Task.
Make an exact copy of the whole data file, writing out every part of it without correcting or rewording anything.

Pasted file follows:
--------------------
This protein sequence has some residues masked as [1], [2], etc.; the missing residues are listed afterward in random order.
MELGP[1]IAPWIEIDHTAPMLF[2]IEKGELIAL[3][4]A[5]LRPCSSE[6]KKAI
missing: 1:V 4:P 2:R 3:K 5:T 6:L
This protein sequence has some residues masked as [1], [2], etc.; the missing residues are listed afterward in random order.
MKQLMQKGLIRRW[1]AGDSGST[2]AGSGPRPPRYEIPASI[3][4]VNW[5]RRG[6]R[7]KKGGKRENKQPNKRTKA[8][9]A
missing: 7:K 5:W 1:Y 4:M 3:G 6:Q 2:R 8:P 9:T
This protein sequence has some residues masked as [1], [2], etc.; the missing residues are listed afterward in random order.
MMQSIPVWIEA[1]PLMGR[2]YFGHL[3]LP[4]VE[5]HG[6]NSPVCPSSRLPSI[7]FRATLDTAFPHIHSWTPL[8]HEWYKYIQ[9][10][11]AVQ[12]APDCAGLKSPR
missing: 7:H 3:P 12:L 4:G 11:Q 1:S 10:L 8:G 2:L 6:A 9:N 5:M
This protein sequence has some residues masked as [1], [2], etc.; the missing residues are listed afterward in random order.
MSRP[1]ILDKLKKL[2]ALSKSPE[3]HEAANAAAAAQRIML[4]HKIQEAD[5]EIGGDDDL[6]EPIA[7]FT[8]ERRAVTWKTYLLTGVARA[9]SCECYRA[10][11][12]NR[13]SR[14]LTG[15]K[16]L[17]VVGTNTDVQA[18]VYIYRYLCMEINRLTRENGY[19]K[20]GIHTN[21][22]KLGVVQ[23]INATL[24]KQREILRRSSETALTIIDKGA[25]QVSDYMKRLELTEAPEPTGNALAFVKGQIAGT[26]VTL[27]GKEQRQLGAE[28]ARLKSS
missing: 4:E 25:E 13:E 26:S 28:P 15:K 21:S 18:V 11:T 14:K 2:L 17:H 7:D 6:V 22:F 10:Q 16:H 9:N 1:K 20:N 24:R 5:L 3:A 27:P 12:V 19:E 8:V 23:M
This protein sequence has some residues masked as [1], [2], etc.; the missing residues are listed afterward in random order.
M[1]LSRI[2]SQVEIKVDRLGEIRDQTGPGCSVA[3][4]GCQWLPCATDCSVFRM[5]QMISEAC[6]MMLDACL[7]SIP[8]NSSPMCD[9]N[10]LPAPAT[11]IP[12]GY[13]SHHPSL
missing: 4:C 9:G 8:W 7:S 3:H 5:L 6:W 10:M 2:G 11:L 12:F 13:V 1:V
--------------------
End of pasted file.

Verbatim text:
This protein sequence has some residues masked as [1], [2], etc.; the missing residues are listed afterward in random order.
MELGP[1]IAPWIEIDHTAPMLF[2]IEKGELIAL[3][4]A[5]LRPCSSE[6]KKAI
missing: 1:V 4:P 2:R 3:K 5:T 6:L
This protein sequence has some residues masked as [1], [2], etc.; the missing residues are listed afterward in random order.
MKQLMQKGLIRRW[1]AGDSGST[2]AGSGPRPPRYEIPASI[3][4]VNW[5]RRG[6]R[7]KKGGKRENKQPNKRTKA[8][9]A
missing: 7:K 5:W 1:Y 4:M 3:G 6:Q 2:R 8:P 9:T
This protein sequence has some residues masked as [1], [2], etc.; the missing residues are listed afterward in random order.
MMQSIPVWIEA[1]PLMGR[2]YFGHL[3]LP[4]VE[5]HG[6]NSPVCPSSRLPSI[7]FRATLDTAFPHIHSWTPL[8]HEWYKYIQ[9][10][11]AVQ[12]APDCAGLKSPR
missing: 7:H 3:P 12:L 4:G 11:Q 1:S 10:L 8:G 2:L 6:A 9:N 5:M
This protein sequence has some residues masked as [1], [2], etc.; the missing residues are listed afterward in random order.
MSRP[1]ILDKLKKL[2]ALSKSPE[3]HEAANAAAAAQRIML[4]HKIQEAD[5]EIGGDDDL[6]EPIA[7]FT[8]ERRAVTWKTYLLTGVARA[9]SCECYRA[10][11][12]NR[13]SR[14]LTG[15]K[16]L[17]VVGTNTDVQA[18]VYIYRYLCMEINRLTRENGY[19]K[20]GIHTN[21][22]KLGVVQ[23]INATL[24]KQREILRRSSETALTIIDKGA[25]QVSDYMKRLELTEAPEPTGNALAFVKGQIAGT[26]VTL[27]GKEQRQLGAE[28]ARLKSS
missing: 4:E 25:E 13:E 26:S 28:P 15:K 21:S 18:V 11:T 14:K 2:L 17:H 7:D 6:V 22:F 10:Q 16:H 9:N 1:K 20:N 24:R 5:L 3:A 27:P 12:V 19:E 8:V 23:M
This protein sequence has some residues masked as [1], [2], etc.; the missing residues are listed afterward in random order.
M[1]LSRI[2]SQVEIKVDRLGEIRDQTGPGCSVA[3][4]GCQWLPCATDCSVFRM[5]QMISEAC[6]MMLDACL[7]SIP[8]NSSPMCD[9]N[10]LPAPAT[11]IP[12]GY[13]SHHPSL
missing: 4:C 9:G 8:W 7:S 3:H 5:L 6:W 10:M 2:G 11:L 12:F 13:V 1:V